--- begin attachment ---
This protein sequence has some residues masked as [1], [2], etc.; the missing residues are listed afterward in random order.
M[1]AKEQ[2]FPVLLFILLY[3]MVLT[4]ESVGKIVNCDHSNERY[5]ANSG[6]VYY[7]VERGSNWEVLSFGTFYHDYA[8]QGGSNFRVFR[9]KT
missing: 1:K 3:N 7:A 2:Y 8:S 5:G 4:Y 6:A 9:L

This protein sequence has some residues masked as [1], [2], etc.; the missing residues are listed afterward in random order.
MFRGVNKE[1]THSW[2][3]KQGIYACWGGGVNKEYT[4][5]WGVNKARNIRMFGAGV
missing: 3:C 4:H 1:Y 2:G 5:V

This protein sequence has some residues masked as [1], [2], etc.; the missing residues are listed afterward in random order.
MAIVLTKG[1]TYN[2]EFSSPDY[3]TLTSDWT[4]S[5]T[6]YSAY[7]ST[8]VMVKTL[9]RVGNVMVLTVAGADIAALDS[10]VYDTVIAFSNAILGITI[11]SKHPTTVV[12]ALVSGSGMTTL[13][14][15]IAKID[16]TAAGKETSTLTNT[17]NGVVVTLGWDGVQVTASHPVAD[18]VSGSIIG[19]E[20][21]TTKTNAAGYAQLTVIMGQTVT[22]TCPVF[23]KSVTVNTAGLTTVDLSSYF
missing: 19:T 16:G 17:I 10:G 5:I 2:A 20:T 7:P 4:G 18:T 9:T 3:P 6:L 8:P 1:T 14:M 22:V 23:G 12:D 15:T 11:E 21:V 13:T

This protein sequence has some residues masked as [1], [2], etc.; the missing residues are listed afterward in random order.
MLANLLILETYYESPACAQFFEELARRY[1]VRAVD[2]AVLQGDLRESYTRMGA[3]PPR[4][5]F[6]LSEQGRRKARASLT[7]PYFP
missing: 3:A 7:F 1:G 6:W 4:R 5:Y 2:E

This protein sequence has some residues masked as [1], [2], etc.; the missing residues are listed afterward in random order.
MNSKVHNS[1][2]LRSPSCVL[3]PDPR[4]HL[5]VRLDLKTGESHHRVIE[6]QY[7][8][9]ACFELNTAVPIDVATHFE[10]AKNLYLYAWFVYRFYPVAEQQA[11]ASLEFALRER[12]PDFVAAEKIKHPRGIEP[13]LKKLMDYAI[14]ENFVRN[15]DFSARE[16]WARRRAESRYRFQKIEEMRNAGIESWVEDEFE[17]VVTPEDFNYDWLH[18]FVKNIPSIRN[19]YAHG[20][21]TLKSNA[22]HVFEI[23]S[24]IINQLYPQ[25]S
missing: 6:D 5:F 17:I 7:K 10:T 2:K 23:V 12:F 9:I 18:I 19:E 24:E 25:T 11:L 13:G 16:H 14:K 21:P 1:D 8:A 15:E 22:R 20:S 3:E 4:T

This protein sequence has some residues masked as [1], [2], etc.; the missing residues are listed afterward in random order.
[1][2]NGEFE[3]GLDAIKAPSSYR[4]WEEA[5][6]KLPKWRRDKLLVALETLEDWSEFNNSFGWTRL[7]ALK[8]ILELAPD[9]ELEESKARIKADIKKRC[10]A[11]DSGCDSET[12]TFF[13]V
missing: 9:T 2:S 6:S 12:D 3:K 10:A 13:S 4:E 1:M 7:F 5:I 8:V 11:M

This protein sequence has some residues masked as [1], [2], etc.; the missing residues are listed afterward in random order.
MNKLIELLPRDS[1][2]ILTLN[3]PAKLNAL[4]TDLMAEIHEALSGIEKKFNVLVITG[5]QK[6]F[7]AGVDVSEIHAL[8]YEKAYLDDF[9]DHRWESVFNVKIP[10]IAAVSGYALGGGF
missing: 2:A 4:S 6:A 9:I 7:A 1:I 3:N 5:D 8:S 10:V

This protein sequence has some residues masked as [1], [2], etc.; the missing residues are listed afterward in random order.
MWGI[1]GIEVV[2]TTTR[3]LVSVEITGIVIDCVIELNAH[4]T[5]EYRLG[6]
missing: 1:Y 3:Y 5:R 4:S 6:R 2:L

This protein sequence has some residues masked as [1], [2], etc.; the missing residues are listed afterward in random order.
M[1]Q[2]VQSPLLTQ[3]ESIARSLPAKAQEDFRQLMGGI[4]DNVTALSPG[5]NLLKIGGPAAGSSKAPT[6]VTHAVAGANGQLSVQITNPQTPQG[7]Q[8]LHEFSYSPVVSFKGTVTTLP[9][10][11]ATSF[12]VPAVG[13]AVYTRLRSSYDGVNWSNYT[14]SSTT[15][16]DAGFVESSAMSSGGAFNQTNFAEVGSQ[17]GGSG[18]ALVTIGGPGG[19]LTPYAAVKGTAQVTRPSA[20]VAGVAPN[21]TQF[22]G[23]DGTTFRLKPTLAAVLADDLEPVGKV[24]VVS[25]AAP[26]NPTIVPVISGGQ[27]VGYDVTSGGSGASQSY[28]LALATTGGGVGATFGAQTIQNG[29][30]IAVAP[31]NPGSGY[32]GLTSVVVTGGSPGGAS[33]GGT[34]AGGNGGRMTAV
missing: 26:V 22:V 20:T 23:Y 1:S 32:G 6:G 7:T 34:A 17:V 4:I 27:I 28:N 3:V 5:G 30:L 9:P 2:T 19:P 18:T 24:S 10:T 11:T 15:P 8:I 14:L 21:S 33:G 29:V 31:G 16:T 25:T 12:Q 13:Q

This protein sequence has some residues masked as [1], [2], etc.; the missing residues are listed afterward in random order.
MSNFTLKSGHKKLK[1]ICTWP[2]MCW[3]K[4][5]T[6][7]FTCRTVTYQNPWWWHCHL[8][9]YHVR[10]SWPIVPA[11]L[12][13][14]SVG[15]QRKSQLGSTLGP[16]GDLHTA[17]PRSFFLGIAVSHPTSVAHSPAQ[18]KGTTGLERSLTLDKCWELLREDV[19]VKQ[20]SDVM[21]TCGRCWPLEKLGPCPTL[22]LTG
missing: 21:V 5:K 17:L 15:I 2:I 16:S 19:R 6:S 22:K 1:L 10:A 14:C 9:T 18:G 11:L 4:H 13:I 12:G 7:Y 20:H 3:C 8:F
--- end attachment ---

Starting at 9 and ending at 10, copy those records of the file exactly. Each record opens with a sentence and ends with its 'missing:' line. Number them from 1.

This protein sequence has some residues masked as [1], [2], etc.; the missing residues are listed afterward in random order.
M[1]Q[2]VQSPLLTQ[3]ESIARSLPAKAQEDFRQLMGGI[4]DNVTALSPG[5]NLLKIGGPAAGSSKAPT[6]VTHAVAGANGQLSVQITNPQTPQG[7]Q[8]LHEFSYSPVVSFKGTVTTLP[9][10][11]ATSF[12]VPAVG[13]AVYTRLRSSYDGVNWSNYT[14]SSTT[15][16]DAGFVESSAMSSGGAFNQTNFAEVGSQ[17]GGSG[18]ALVTIGGPGG[19]LTPYAAVKGTAQVTRPSA[20]VAGVAPN[21]TQF[22]G[23]DGTTFRLKPTLAAVLADDLEPVGKV[24]VVS[25]AAP[26]NPTIVPVISGGQ[27]VGYDVTSGGSGASQSY[28]LALATTGGGVGATFGAQTIQNG[29][30]IAVAP[31]NPGSGY[32]GLTSVVVTGGSPGGAS[33]GGT[34]AGGNGGRMTAV
missing: 26:V 22:V 20:T 23:Y 1:S 32:G 6:G 7:T 34:A 17:V 4:I 27:I 28:N 3:V 5:G 30:L 9:P 2:T 19:P 18:T 24:S 10:T 11:T 15:P 8:I 14:L 21:S 33:G 29:V 31:G 16:T 25:T 12:Q 13:Q

This protein sequence has some residues masked as [1], [2], etc.; the missing residues are listed afterward in random order.
MSNFTLKSGHKKLK[1]ICTWP[2]MCW[3]K[4][5]T[6][7]FTCRTVTYQNPWWWHCHL[8][9]YHVR[10]SWPIVPA[11]L[12][13][14]SVG[15]QRKSQLGSTLGP[16]GDLHTA[17]PRSFFLGIAVSHPTSVAHSPAQ[18]KGTTGLERSLTLDKCWELLREDV[19]VKQ[20]SDVM[21]TCGRCWPLEKLGPCPTL[22]LTG
missing: 21:V 5:K 17:L 15:I 2:I 16:S 19:R 6:S 22:K 1:L 10:A 14:C 9:T 18:G 11:L 4:H 13:I 12:G 7:Y 20:H 3:C 8:F